Northampton on track to open high, middle schools Friday after mold remediation

  • Northampton Schools Superintendent John Provost, donning a JFK Middle School Huskies mask, answers questions about the discovery and removal of mold in the high school and middle school during a press conference in his office on Wednesday, Sept. 1, 2021. —STAFF PHOTO/KEVIN GUTTING

  • Northampton Schools Superintendent John Provost answers questions about the discovery and removal of mold in the high school and middle school during a press conference in his office on Wednesday, Sept. 1, 2021. —STAFF PHOTO/KEVIN GUTTING

  • —STAFF PHOTO/KEVIN GUTTING —STAFF PHOTO/KEVIN GUTTING

  • Northampton Schools Superintendent John Provost answers questions about the discovery and removal of mold in the high school and middle school during a press conference in his office Wednesday. STAFF PHOTO/KEVIN GUTTING

Staff Writer
Published: 9/1/2021 6:32:16 PM

NORTHAMPTON — Cleanup efforts were underway Wednesday in both Northampton High School and JFK Middle School, where mold was found on hard surfaces in a total of six classrooms.

In a press briefing Wednesday, schools Superintendent John Provost said both schools would begin in-person learning on Friday — a day later than the district had originally planned to welcome middle and high schoolers back to class. The mold was discovered Tuesday in the high school in four classrooms as teachers returned to the building for professional development and began moving into their spaces for the start of the year, he said.

“We immediately evacuated the building so we could do a comprehensive search and begin a process of remediation,” Provost said. “This is all surface mold — it wasn’t in the tiles or any of the other surfaces.”

Provost said the mold was the result of condensation from efforts to increase airflow in the building as part of the district’s plan to reduce the spread of the coronavirus. Humid air was brought into the building, and colder areas like desktops and walls developed condensation, allowing the mold to grow.

Mold also was discovered in JFK Middle School on Wednesday during a teacher work day. The mold was again on hard surfaces, and Provost said the two classrooms with mold are being thoroughly cleaned just like at the high school.

“Again, very easy to clean, and at the middle school it was much less extensive than at the high school,” Provost said.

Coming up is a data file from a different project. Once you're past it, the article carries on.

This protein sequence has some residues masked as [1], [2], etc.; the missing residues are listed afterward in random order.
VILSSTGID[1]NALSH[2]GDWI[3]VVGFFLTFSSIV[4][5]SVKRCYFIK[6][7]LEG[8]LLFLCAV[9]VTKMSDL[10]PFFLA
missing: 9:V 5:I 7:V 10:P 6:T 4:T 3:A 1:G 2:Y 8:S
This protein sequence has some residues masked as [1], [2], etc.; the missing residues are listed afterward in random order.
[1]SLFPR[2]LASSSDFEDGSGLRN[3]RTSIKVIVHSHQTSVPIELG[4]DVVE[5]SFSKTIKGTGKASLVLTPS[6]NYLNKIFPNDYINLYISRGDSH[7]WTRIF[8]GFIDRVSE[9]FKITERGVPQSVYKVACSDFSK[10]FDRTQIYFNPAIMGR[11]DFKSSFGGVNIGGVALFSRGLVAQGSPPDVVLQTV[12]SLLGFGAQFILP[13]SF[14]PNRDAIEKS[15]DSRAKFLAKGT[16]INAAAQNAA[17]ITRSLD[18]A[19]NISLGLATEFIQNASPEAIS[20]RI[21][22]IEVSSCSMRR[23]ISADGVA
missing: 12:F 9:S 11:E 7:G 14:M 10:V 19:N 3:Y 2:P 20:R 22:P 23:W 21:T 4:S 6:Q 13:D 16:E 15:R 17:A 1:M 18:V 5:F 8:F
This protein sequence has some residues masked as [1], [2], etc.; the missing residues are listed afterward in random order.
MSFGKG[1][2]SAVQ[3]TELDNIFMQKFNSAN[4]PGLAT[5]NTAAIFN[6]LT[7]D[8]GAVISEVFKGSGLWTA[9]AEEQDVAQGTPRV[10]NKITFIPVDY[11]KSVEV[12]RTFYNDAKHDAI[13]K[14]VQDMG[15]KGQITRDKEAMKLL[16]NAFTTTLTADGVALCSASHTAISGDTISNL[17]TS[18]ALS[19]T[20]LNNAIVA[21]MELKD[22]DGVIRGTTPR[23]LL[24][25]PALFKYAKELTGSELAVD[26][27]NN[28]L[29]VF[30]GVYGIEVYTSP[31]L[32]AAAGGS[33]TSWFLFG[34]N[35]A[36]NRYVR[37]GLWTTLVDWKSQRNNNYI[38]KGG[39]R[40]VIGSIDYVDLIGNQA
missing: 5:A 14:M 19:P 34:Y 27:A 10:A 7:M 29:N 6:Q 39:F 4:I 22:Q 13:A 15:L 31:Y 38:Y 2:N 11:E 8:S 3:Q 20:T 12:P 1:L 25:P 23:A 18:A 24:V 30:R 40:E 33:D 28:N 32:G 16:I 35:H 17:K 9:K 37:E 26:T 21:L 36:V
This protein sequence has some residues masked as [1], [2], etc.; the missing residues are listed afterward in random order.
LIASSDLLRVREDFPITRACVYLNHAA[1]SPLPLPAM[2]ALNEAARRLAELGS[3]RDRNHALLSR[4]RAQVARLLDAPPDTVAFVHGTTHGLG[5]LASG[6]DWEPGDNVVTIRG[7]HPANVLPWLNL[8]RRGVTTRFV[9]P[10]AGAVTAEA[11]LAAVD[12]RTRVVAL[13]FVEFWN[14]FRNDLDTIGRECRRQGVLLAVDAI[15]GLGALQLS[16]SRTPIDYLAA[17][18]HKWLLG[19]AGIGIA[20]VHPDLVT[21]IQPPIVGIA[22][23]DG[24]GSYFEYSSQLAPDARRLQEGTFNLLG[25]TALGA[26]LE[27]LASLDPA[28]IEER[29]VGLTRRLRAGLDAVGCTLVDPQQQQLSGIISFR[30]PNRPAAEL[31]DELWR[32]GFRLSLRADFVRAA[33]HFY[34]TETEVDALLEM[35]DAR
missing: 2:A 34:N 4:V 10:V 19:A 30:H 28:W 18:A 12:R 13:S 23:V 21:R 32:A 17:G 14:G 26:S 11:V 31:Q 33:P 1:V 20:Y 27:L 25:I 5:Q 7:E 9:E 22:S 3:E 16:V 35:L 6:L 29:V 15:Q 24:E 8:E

The remediation work was expected to finish by the end of Wednesday, at which point the air quality will be tested. The rooms in question will remain sealed off until those air quality tests are satisfactory, Provost said. The testing is expected to conclude Friday, meaning school will start with those classrooms closed.

There was also possible mold discovered on one or two items at Bridge Street Elementary School, Provost said. Those items were removed, and all of the district’s elementary school students will begin school on Thursday.

Massachusetts experienced its wettest July on record this year, together with a particularly rainy August. Provost said the air chiller in Northampton was not running during August, when nobody was using the building, leading to warm and damp conditions. Rain leftover from Hurricane Ida began pummeling the region Wednesday during Provost’s press conference, though he said he’s optimistic that fall will bring drier conditions.

As for lessons learned from the experience, Provost said it is still too early to tell. He said he has been in touch with the state Department of Elementary and Secondary Education, and received positive feedback on the steps the district had taken.

Northampton isn’t the only school district dealing with mold problems. South Hadley announced Tuesday, just one day before the start of the new school year, that high schoolers would begin classes remotely after a “white/black substance” was discovered growing across the building.

However, 22 News reported that Superintendent Jahmal Mosley told parents in a letter Wednesday that the Department of Elementary and Secondary Education “does not believe that remote learning qualifies as structured learning,” throwing the district’s plan into uncertainty.

Efforts to reach Mosley for clarification Wednesday were unsuccessful .

Dusty Christensen can be reached at dchristensen@gazettenet.com.


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